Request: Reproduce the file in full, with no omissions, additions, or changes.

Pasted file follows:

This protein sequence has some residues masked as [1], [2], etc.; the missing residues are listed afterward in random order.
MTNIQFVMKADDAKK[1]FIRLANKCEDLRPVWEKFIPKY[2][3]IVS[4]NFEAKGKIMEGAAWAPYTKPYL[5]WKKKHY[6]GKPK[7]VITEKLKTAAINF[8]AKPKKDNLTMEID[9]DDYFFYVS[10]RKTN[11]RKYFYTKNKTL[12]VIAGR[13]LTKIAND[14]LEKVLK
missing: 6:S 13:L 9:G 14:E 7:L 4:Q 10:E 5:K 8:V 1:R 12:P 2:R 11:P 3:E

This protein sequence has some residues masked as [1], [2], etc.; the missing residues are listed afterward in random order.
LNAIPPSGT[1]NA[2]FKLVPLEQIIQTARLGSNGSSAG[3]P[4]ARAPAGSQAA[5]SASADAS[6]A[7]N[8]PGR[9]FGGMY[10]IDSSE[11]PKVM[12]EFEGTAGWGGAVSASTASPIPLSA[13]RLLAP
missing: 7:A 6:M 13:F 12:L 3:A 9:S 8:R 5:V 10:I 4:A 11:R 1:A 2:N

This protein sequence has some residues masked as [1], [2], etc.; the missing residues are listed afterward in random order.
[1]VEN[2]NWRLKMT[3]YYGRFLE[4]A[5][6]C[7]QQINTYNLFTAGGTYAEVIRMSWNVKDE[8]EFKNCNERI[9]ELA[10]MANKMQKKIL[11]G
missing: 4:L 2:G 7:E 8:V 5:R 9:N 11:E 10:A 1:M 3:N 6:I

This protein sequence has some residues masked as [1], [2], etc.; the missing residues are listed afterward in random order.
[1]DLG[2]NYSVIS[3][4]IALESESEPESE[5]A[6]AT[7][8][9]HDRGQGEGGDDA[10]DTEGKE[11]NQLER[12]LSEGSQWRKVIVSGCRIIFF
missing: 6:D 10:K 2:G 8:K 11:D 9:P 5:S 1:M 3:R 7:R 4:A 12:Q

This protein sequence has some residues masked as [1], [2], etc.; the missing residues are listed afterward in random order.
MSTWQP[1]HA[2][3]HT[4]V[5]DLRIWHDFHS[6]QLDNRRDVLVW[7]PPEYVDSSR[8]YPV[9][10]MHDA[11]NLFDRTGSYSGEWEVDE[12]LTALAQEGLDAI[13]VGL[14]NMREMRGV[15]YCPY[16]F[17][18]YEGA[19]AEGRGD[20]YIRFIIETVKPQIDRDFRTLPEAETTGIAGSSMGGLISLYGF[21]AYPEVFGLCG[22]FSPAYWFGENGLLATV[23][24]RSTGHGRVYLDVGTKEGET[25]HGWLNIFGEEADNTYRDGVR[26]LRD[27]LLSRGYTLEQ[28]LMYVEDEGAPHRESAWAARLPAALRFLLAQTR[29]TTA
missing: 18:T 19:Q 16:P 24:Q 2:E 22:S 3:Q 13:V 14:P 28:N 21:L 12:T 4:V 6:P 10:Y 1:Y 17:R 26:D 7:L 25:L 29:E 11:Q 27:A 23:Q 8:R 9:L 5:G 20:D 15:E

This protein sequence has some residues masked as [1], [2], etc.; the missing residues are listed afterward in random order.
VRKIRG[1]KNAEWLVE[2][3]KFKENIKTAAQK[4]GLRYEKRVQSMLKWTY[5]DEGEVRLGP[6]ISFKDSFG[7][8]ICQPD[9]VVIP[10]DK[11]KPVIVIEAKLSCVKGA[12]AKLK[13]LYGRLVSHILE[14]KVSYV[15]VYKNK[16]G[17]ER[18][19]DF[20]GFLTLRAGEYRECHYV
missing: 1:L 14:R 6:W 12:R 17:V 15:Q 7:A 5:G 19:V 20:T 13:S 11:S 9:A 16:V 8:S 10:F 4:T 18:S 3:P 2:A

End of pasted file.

This protein sequence has some residues masked as [1], [2], etc.; the missing residues are listed afterward in random order.
MTNIQFVMKADDAKK[1]FIRLANKCEDLRPVWEKFIPKY[2][3]IVS[4]NFEAKGKIMEGAAWAPYTKPYL[5]WKKKHY[6]GKPK[7]VITEKLKTAAINF[8]AKPKKDNLTMEID[9]DDYFFYVS[10]RKTN[11]RKYFYTKNKTL[12]VIAGR[13]LTKIAND[14]LEKVLK
missing: 6:S 13:L 9:G 14:E 7:L 4:Q 10:E 5:K 8:V 1:R 12:P 2:R 11:P 3:E

This protein sequence has some residues masked as [1], [2], etc.; the missing residues are listed afterward in random order.
LNAIPPSGT[1]NA[2]FKLVPLEQIIQTARLGSNGSSAG[3]P[4]ARAPAGSQAA[5]SASADAS[6]A[7]N[8]PGR[9]FGGMY[10]IDSSE[11]PKVM[12]EFEGTAGWGGAVSASTASPIPLSA[13]RLLAP
missing: 7:A 6:M 13:F 12:L 3:A 9:S 8:R 5:V 10:I 4:A 11:R 1:A 2:N

This protein sequence has some residues masked as [1], [2], etc.; the missing residues are listed afterward in random order.
[1]VEN[2]NWRLKMT[3]YYGRFLE[4]A[5][6]C[7]QQINTYNLFTAGGTYAEVIRMSWNVKDE[8]EFKNCNERI[9]ELA[10]MANKMQKKIL[11]G
missing: 4:L 2:G 7:E 8:V 5:R 9:N 11:E 10:A 1:M 3:N 6:I

This protein sequence has some residues masked as [1], [2], etc.; the missing residues are listed afterward in random order.
[1]DLG[2]NYSVIS[3][4]IALESESEPESE[5]A[6]AT[7][8][9]HDRGQGEGGDDA[10]DTEGKE[11]NQLER[12]LSEGSQWRKVIVSGCRIIFF
missing: 6:D 10:K 2:G 8:K 11:D 9:P 5:S 1:M 3:R 7:R 4:A 12:Q

This protein sequence has some residues masked as [1], [2], etc.; the missing residues are listed afterward in random order.
MSTWQP[1]HA[2][3]HT[4]V[5]DLRIWHDFHS[6]QLDNRRDVLVW[7]PPEYVDSSR[8]YPV[9][10]MHDA[11]NLFDRTGSYSGEWEVDE[12]LTALAQEGLDAI[13]VGL[14]NMREMRGV[15]YCPY[16]F[17][18]YEGA[19]AEGRGD[20]YIRFIIETVKPQIDRDFRTLPEAETTGIAGSSMGGLISLYGF[21]AYPEVFGLCG[22]FSPAYWFGENGLLATV[23][24]RSTGHGRVYLDVGTKEGET[25]HGWLNIFGEEADNTYRDGVR[26]LRD[27]LLSRGYTLEQ[28]LMYVEDEGAPHRESAWAARLPAALRFLLAQTR[29]TTA
missing: 18:T 19:Q 16:P 24:Q 2:E 22:S 3:Q 13:V 14:P 28:N 21:L 12:T 4:V 6:P 10:Y 1:Y 17:R 26:D 7:L 25:L 29:E 11:Q 27:A 23:Q 8:R 9:L 5:G 20:D 15:E

This protein sequence has some residues masked as [1], [2], etc.; the missing residues are listed afterward in random order.
VRKIRG[1]KNAEWLVE[2][3]KFKENIKTAAQK[4]GLRYEKRVQSMLKWTY[5]DEGEVRLGP[6]ISFKDSFG[7][8]ICQPD[9]VVIP[10]DK[11]KPVIVIEAKLSCVKGA[12]AKLK[13]LYGRLVSHILE[14]KVSYV[15]VYKNK[16]G[17]ER[18][19]DF[20]GFLTLRAGEYRECHYV
missing: 1:L 14:R 6:W 12:R 17:V 15:Q 7:A 5:G 19:V 20:T 13:S 11:S 9:A 16:V 8:S 10:F 4:T 18:S 3:P 2:A